Another requirement is to make sure advertisers do not “depict alcohol as a necessity or that it is required for relaxation or that it has any therapeutic benefit.” This one is puzzling. While the New Zealand government (and many others around the world) deems alcohol to be an essential service, advertisers cannot depict it as one. What of the alcohol company that ran a social media ad resembling an official COVID-19 alert stating “Stay home, drink wine, save lives” or the sharing of those memes by various alcohol companies' social media pages suggesting wine and beer to be necessities? Alcohol availability and consumption is a moral issue and is touted by lobbyists as a “personal choice.” Sure, but I wonder how much of a personal choice is it really when we are being infiltrated by marketing messages from alcohol companies in ways that we aren’t even aware of,in an industry-regulated advertising environment, which has no specific guidelines for social media and user generated content. If we jump across the ditch to Australia we can see even dirtier tactics, with one beer company going so far as to give a three month supply of beer to anyone who adopts or fosters a dog from a particular shelter during lockdown. We need to be careful, conscious and aware. The journey to alcoholism is a slippery but quiet one. As one drinker put it, “I don’t feel like I’m becoming an alcoholic,” and that’s the thing, you don’t. Particularly when it is normalised around you in the media, on social media, in Zoom sessions, and deemed essential by the government. It’s a curious moral provocation to ask – why was cannabis not classified as essential, considering the risks and consequences the halt in the supply chain for this products may cause/is causing?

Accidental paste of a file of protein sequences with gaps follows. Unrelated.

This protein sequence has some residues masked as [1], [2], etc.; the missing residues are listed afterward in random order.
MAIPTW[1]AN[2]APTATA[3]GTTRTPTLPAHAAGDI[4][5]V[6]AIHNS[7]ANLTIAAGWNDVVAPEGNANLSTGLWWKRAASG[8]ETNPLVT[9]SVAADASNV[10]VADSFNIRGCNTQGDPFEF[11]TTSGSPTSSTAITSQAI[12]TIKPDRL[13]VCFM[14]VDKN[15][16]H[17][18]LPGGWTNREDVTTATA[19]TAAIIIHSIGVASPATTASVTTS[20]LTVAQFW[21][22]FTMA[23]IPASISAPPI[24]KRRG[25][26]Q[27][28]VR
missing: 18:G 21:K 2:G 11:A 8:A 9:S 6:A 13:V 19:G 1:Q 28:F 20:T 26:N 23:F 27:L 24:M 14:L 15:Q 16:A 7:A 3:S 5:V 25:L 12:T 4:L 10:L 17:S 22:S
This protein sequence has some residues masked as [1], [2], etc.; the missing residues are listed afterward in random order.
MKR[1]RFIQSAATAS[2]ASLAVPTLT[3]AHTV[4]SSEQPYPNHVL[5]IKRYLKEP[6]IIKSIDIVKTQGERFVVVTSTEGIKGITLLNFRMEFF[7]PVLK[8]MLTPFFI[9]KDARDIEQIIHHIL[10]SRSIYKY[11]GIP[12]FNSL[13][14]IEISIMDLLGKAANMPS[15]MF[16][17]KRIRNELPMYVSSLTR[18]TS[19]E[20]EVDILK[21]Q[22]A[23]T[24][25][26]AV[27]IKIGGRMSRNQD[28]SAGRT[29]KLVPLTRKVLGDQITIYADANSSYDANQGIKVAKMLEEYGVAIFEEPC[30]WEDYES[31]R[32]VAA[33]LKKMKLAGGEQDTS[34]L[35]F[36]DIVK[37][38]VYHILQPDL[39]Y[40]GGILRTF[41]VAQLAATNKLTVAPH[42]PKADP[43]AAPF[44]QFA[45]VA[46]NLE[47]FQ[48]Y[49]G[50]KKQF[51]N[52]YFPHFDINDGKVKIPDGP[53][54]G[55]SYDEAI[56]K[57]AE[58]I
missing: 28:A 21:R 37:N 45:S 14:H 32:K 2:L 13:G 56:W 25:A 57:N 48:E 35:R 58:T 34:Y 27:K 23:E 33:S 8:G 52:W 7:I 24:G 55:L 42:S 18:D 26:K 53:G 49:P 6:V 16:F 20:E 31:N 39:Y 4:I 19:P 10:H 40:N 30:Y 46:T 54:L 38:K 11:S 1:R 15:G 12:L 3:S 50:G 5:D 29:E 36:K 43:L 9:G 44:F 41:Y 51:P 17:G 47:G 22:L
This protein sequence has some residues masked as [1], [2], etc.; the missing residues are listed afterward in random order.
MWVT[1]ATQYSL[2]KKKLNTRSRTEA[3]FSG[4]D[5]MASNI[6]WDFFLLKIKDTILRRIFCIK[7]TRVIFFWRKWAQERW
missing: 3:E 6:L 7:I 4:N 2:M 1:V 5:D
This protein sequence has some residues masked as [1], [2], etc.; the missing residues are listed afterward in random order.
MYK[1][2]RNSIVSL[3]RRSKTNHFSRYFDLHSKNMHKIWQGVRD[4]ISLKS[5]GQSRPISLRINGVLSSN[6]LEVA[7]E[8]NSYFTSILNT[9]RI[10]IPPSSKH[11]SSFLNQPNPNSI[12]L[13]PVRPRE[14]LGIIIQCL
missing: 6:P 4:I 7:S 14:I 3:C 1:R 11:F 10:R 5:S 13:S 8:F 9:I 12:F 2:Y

For example, public health experts have suggested we might see cannabis users experimenting with different, more harmful drugs due to not being able to access their usual. In a similar vein, tobacco was deemed an essential product, despite the decades of evidence stacked against it regarding people’s wellbeing. Where do we draw the line between demonising an addiction and normalising one?


Let’s be careful that the alcohol industry doesn’t use COVID-19 as a time to execute

some very effective lobbying and secure its place as New Zealand’s drug of choice. It is a group one carcinogen (in the same group as asbestos) that kills 15 people a week in New Zealand, after all....